Upon graduating college in California, I took a friend home to my native Chicago on a road trip that wove through dramatic desert landscapes and weepy southern tree canopies. When we crossed into my home state of Illinois, my co-pilot was dumbfounded—out either window, cornfields and power lines stretched to the ends of the earth in a flat, featureless expanse unlike anything he’d ever seen. I think he half expected a tornado to barrel toward us across the plains.
Illinois is situated squarely in the shadow of Wisconsin, America’s Dairyland, which boasts over 9,000 dairy farms relative to our 630—but quantity isn’t everything. That much is obvious in the farmstead tours offered amid prairie cropland, the Mexican and Italian cheesemakers sustaining traditions in Chicago, and a generation of mongers keeping the state hip to industry trends—and even setting them. From resident cheese preacher Erika Kubick of @cheesesexdeath to all-day cafe/cheese counter All Together Now, curd entrepreneurs are making the place a hub of innovation. They’re also demonstrating how a city can #pivot its way into cheese fame with resilient mongers like Alisha Norris Jones (@_immortalmilk) and Randall Felts, who opened his cheese shop Beautiful Rind in the midst of the pandemic.
The cheeses made here are also uniquely Midwestern. That unbroken horizon, the rows and rows of soy and wheat, are a microclimate all their own, where water is filtered through limestone bedrock and cows can be grass-grazed nearly year-round. I grew up taking this prairie landscape for granted—I thought every town looked like this. Viewing it through the eyes of a newcomer, I got for the first time how weird it is. It’s a world all its own, and one you might have to see to believe.
Cheesemakers To Visit
Prairie Fruits is Illinois’s first farmstead cheesemaking operation, and easily the most well-known. “The most famous Illinois cheesemakers are probably Leslie Cooperband and Wes Jarrell,” says Chicago cheese professional and Cheese Culture Coalition board member Agela Abdullah of the folks behind Prairie Fruits. “They do farm dinners, have a babies-and-brunch program during kidding season, and make decadent goat milk gelato.” The popular Champaign destination welcomes visitors to tour the grounds, visit with goats, pick in-season fruits, and witness the cheesemaking process. Their Fleur de la Prairie and Little Bloom on the Prairie cheeses lean into the region’s terroir, as do gelatos that feature Thai basil, lemon verbena, and other mix-ins grown on the property.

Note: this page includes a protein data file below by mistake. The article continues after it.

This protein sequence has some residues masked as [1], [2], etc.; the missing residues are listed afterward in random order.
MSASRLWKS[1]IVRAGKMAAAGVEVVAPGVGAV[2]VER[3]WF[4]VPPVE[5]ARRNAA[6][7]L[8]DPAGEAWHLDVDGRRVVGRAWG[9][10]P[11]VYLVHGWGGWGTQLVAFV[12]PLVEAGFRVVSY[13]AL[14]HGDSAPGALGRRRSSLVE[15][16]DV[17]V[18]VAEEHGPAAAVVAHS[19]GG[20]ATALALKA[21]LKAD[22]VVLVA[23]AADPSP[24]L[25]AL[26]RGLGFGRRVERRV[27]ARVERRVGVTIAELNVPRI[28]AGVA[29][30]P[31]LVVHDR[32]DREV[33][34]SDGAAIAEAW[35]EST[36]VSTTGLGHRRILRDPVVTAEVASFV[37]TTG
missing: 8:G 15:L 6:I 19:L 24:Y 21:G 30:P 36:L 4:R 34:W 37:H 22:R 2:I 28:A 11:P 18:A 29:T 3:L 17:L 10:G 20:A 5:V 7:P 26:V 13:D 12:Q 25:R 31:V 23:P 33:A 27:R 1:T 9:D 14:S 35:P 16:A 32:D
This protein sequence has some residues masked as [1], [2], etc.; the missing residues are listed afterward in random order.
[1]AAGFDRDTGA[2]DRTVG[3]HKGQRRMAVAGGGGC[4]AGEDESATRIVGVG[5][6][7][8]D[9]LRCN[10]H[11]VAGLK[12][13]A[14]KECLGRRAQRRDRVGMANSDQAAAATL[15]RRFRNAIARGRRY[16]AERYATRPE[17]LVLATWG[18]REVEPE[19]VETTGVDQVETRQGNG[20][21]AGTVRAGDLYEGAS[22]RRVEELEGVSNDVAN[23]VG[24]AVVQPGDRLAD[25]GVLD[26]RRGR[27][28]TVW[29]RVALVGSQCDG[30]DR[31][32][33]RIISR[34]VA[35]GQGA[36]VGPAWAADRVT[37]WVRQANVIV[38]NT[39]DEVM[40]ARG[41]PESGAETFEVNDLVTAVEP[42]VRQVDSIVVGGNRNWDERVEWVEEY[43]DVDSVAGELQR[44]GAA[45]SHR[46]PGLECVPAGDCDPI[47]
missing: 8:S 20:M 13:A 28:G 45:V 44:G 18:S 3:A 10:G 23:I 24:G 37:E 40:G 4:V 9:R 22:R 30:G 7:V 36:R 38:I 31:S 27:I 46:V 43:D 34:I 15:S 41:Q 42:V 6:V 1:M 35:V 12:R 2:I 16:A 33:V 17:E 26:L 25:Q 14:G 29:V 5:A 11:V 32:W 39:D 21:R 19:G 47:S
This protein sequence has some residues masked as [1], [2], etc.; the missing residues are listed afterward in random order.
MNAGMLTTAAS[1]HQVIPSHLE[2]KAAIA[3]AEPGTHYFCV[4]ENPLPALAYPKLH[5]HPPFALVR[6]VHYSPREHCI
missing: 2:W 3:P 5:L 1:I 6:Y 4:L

Just east of Prairie Fruits, the Ludwig Farmstead Creamery crafts fresh and often raw milk cheeses on the 150-acre grounds of Feathercreek Farm, a fifth-generation family farm settled in 1866. Visitors can tour the grounds to see how their 80 Holstein cattle live, visit with the calves in the milking parlor, see how the cheese is made and taste samples in the creamery, and take home wedges like triple cream Vermilion River Blue and alpine-style Feather Ridge from the farm store.
Seven generations of Marcoots have raised Jersey cows on this farm just over the border from St. Louis. They started making cheese in 2010 and now offer over a dozen types, including tommes, cheddars, goudas, and alpines aged in their underground caves. Visitors can tour these caves and visit with the beautiful brown Jerseys in the calf barn and milking parlor, see cheeses being made behind the creamery’s large windows, or shop the red-and-white country store for some hand-dipped ice cream, fruit-and-whey Extreme Ice, grass-fed beef, and cheesy dog treats.
When I was growing up in Chicago in the ‘90s, there were Wisconsin cheesemakers at the city farmer’s markets, and then there was Stamper Cheese. Owner Brett Stamper’s operation is a hybridized mongering-making-aging model—he sells other people’s cheese, but also crafts modified specialties like triple creme brie layered with apricots and toasted almonds, a soft pistachio log, applewood-smoked cheese sticks, and extra-aged cheddar. He now offers cheese drops and home deliveries, too, proving that not even a pandemic can get in the way of Chicago’s Stamper supply.